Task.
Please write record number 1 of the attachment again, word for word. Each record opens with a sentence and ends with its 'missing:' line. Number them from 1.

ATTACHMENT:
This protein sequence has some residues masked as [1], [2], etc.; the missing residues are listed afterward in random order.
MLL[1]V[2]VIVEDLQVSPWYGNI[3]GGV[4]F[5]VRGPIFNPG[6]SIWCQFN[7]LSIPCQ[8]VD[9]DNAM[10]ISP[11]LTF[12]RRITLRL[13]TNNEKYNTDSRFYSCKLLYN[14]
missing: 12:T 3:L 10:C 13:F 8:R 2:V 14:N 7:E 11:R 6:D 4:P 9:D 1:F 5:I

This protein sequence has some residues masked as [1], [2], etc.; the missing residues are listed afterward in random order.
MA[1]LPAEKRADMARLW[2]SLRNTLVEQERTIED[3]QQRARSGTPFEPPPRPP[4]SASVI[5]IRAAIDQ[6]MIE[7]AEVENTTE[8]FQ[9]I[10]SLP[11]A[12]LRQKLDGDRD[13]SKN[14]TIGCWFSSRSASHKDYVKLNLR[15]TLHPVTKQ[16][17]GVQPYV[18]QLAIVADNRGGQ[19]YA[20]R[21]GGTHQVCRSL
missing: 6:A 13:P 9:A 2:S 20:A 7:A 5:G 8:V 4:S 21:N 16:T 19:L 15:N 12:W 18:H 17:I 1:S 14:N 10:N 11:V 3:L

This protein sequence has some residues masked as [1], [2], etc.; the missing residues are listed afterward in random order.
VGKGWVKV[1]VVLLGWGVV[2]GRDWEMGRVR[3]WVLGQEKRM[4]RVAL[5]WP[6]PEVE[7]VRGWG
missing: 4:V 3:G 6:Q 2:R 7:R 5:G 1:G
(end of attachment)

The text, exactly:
This protein sequence has some residues masked as [1], [2], etc.; the missing residues are listed afterward in random order.
MLL[1]V[2]VIVEDLQVSPWYGNI[3]GGV[4]F[5]VRGPIFNPG[6]SIWCQFN[7]LSIPCQ[8]VD[9]DNAM[10]ISP[11]LTF[12]RRITLRL[13]TNNEKYNTDSRFYSCKLLYN[14]
missing: 12:T 3:L 10:C 13:F 8:R 2:V 14:N 7:E 11:R 6:D 4:P 9:D 1:F 5:I